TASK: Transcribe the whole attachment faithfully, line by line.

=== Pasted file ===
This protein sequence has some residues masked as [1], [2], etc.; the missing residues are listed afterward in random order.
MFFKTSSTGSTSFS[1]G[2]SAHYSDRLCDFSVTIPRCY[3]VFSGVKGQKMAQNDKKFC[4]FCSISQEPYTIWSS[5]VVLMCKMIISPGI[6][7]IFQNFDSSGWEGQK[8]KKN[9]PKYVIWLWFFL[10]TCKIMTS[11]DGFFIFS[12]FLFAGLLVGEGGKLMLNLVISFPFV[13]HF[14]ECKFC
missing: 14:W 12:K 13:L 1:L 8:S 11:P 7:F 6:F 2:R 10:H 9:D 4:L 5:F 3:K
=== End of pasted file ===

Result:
This protein sequence has some residues masked as [1], [2], etc.; the missing residues are listed afterward in random order.
MFFKTSSTGSTSFS[1]G[2]SAHYSDRLCDFSVTIPRCY[3]VFSGVKGQKMAQNDKKFC[4]FCSISQEPYTIWSS[5]VVLMCKMIISPGI[6][7]IFQNFDSSGWEGQK[8]KKN[9]PKYVIWLWFFL[10]TCKIMTS[11]DGFFIFS[12]FLFAGLLVGEGGKLMLNLVISFPFV[13]HF[14]ECKFC
missing: 14:W 12:K 13:L 1:L 8:S 11:P 7:F 6:F 2:R 10:H 9:D 4:L 5:F 3:K